Guest Post by Mike Valverde
From the perspective of many ordinary pet owners, having a reptile as a pet can seem very intimidating. When I introduce people to Meatball, my pet ball python, they’re usually shocked at first. However, they’re also very curious and ask a lot of questions: how I got my snake, how I assembled his enclosure, how often I feed him, and so on. Answering these questions helps to demystify the entire process and usually relieves the initial feelings of intimidation my friends experienced. Because of this, they often develop an interest in having a pet reptile of their own and ask me for advice.
“Are bearded dragons good pets for beginners?” This is something I’ve been asked a lot, and the answer is essentially “Yes.” It’s true that there are many aspects of a bearded dragon’s habits, diet, and lifestyle that make them easier to care for when you’re just starting out. However, there are also a few downsides, especially when compared to some other beginner-friendly reptiles.
Keep reading to learn more about these wonderful creatures and decide if a pet beardie is the right choice for you!
Pros & Cons of Bearded Dragons
From my perspective, these are the benefits and disadvantages to owning a bearded dragon as your first pet. Check it out:
One of the biggest reasons people recommend bearded dragons for beginners is the fact that they’re one of the few reptiles that’s diurnal. What this means is that they’re active during the daytime— you can feed and handle them while the sun is out without much difficulty. Comparatively, hognose snakes and other reptiles are typically nocturnal, so they’re going to spend most of the daytime resting.
Speaking of handling, another advantage of keeping bearded dragons as pets is that they’re sociable and receptive to handling (if done properly). They can even be kept with other beardies when very young, although you’ll still want to keep a close eye on them to make sure they play well with each other! In comparison, you need to be a lot more careful when handling other reptiles, since they’re easily frightened and usually view humans as predators.
In addition to being diurnal, bearded dragons are omnivores, which means they can eat both meat and plant-based foods. While there are still some important exceptions, this means that a bearded dragon diet can consist of a wider variety of foods than other reptiles. Additionally, you can take all of the guesswork and most of the prep work out of your feeding routine by simply giving them 50/50 Omnivore Blend links to ensure a balanced diet.
When it comes to growth, bearded dragons experience a rapid size increase at a young age and max out in roughly one year at approximately 1½ to 2 feet. Although this is an easily managed size, this does come with some potential drawbacks, which you can learn more about below.
As I just mentioned, bearded dragons grow rapidly in their first year of life. That means if you get a bearded dragon at a young age, you’re probably going to have to move it from a small enclosure into a much larger one in a short period of time: from 10 gallons to over 40 gallons. Enclosure size is incredibly important when it comes to properly caring for any pet reptile, and beardies are no exception. Unfortunately, the rapid growth they experience will most likely mean you’re going to need to purchase multiple tanks, bags of substrate, hides, humidity managers, and so on in a shorter period of time, which can be very costly!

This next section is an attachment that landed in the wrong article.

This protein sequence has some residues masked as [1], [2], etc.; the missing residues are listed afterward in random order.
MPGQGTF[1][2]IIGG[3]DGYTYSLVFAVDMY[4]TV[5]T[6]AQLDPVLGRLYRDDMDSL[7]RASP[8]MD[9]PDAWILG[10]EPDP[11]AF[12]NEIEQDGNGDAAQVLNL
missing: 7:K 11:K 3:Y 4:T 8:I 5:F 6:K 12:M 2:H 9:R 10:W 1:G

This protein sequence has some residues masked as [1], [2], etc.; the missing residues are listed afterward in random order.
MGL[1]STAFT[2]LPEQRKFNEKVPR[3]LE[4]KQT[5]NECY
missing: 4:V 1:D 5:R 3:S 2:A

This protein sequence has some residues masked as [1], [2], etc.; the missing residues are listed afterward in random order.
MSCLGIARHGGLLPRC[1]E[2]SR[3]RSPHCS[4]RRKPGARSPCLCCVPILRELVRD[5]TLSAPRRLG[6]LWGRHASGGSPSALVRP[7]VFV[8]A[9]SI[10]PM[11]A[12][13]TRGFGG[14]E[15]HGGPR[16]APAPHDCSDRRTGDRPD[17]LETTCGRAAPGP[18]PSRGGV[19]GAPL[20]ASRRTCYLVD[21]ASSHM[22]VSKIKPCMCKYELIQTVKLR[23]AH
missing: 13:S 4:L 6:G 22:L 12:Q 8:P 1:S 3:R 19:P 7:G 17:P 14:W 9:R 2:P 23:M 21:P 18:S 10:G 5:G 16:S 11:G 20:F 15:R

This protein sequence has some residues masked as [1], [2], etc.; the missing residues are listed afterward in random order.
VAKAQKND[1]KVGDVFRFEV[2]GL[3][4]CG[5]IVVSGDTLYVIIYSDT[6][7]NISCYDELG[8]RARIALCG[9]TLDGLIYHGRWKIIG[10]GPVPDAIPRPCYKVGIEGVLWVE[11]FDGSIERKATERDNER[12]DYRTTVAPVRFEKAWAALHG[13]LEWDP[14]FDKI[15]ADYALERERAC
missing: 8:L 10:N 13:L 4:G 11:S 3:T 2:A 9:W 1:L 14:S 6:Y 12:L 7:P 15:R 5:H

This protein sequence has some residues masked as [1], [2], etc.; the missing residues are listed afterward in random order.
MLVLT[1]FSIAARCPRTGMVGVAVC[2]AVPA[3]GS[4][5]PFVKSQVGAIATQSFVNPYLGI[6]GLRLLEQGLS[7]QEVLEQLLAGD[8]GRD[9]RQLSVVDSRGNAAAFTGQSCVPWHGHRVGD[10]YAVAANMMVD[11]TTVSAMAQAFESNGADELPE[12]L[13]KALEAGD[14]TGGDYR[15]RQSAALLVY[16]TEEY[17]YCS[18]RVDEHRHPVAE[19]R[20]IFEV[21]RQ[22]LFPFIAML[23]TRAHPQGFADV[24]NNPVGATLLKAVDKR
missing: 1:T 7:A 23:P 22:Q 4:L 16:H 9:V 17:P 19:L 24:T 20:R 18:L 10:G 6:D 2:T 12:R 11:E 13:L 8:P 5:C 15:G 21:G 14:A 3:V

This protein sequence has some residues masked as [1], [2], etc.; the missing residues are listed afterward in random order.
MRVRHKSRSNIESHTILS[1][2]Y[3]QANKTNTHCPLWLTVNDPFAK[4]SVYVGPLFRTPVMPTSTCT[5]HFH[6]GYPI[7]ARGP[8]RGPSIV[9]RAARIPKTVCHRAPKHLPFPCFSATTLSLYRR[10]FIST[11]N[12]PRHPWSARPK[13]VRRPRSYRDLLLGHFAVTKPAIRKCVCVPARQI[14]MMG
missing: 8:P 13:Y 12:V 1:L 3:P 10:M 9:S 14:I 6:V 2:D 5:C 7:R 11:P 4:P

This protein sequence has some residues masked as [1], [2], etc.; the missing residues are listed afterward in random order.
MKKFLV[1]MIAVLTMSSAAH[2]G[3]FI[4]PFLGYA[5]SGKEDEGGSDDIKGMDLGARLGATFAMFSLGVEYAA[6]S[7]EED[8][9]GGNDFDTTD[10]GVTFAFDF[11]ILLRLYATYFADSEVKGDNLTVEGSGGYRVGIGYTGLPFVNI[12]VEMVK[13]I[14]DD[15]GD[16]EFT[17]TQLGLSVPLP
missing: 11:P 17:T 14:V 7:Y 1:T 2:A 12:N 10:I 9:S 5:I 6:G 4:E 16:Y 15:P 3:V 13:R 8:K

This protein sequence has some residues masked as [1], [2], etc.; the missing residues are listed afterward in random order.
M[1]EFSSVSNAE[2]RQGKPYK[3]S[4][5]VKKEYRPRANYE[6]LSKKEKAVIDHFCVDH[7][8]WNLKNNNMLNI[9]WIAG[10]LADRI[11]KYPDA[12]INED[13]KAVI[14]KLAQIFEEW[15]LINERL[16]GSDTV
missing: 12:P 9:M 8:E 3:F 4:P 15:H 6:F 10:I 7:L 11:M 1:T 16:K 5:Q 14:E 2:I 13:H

After spending all that money setting up the ideal bearded dragon tank — and then setting up another one after your pet outgrows it — you’re only going to have your pet for a decade at most. That’s because the typical bearded dragon’s life expectancy is only 10 years, which is much shorter than many other reptiles. Aside from the feeling of wasting money, it goes without saying that getting emotionally attached to a pet that passes away after a short period of time can be emotionally devastating.
Finally, this last drawback is more of a personal nitpick. Bearded dragons are very good beginner pets, but that means they’re extremely popular and common among reptile owners. For me, part of the appeal of raising a pet reptile is how unique they are, and this sentiment is shared among many herp breeders and traders who like to hunt down rare morphs. And although there are some fascinating varieties of bearded dragon morphs out there, they’re still somewhat basic of a pet choice— which means you’ll miss out on a large part of herpetoculture.
Alternative Pets for Beginners
It’s not a bad idea for you to get a bearded dragon as a pet if you’ve never taken care of a pet reptile before. But what if you’re interested in trying something different? Here are some of my personal suggestions for other beginner-friendly reptiles:
My first pet reptile was a leopard gecko, so I’m a bit biased toward them. But believe me when I say these are fantastic beginner pets for a few reasons. First, they stay small for their entire lives, so you don’t need as big of a tank. Second, they’re very easy to handle — even for children — despite being nocturnal. They also have longer lifespans than bearded dragons and come in an impressive variety of morphs.
If you’re interested in specifically raising a pet snake, one of the best pets to choose as a beginner is a corn snake. Like leopard geckos, these creatures stay small for their whole lives and can be kept in one reasonably sized enclosure for their whole lives. They can also be handled without much difficulty, although they’re less kid-friendly than geckos.
At the end of the day, it’s a safe choice to get a bearded dragon if you’re a beginner to reptile care. However, remember to do the proper research when picking a breeder, setting up its enclosure, and feeding your pet. Although they may be great for beginners, don’t forget that your bearded dragon is a living creature that deserves to be treated well.
Thanks for reading!